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Why old Wi-Fi network design rules no longer apply to hotels

(Image credit: Image Credit: Chris Oakley / Flickr)

Hotels need to be on notice that guests now regard reliable Wi-Fi as a basic requirement. A stable, powerful network is essential for accommodation providers to thrive in the face of disruptors such as Airbnb.

A wireless network in a hotel or B&B is an unseen but vital cornerstone of the overall stay experience. Businesses that don’t respond to the needs of their increasingly connected customers could find themselves facing frustrated visitors. If the experience translates into negative reviews published on high-traffic sites such as TripAdvisor, Trivago, Expedia and, it amplifies the problem to many more potential guests.

A fast, reliable and secure Wi-Fi network is vital, but to get it right requires a custom solution that is fit for purpose. It starts with the right design and choice of technology meaning a painless installation, seamless management from anywhere, and built-in flexibility to meet peak demands. The wrong approach – simply adding extra access points – can reduce performance by increasing interference and lead to competition between devices for airtime.

Guests expect to connect their multitude of devices to a reliable, high-speed hotel network. As each customer checks in they quickly make their presence felt on the local network by connecting their laptops, phones, tablets, smartwatches, games consoles and smart speakers – a list of technology that grows year on year.

Hotels’ own Wi-Fi demands are also increasing as they look to add services like mobile self-check in or guest apps, in-room voice-activated assistants such as the Amazon Echo, and at select Hotels you can now use your smartphone as your room key. The Hilton and Marriott hotel chains are already experimenting implementing IoT (Internet of Things) technology that will transform stay experiences in current and new rooms.

Going beyond simple voice assistants, Hilton and Marriott ‘Labs’ are investigating device-connected curtain shades, thermostats, TVs and light switches.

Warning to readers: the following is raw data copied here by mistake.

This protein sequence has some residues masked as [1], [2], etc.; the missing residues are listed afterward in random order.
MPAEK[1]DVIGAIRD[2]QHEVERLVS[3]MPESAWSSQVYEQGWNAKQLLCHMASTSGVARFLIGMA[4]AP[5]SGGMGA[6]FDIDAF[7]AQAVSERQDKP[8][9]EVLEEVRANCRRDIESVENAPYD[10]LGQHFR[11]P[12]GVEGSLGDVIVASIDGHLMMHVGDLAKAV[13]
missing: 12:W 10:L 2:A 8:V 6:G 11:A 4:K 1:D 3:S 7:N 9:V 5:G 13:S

According to the 2018 Technology Lodging Study, the hospitality industry will need to come to terms with a busier ecosystem of network requirements from both their clientele and in-house services as time goes on.

But despite the growing reliance on wireless networks, hotels, pubs and B&Bs shouldn’t face this transformation as a problem, but as an opportunity. The Technology Lodging Study also asserts that technology plays a vital role in understanding the guest, and tailoring services to individual customers inspires loyalty and encourages return stays. A real competitive advantage can be gained by using technology, empowering hotels and their guests alike. But this requires a network designed and built for mobility, security and analytics.

To achieve these goals, wireless network design and implementation must be based on industry best practice, something at the heart of the Hutchinson Networks’ approach.

Moreover, technology is evolving at such a rapid pace that a wireless network that was fit for purpose 5 years ago may no longer meet the needs of their guests today. But if you follow some of the best practice design principles in network planning such as looking at the areas with poor coverage through a comprehensive site survey followed by detailed predictive designs, then designing a cost-effective upgrade that works within a hotel or venue’s budget is what might be required.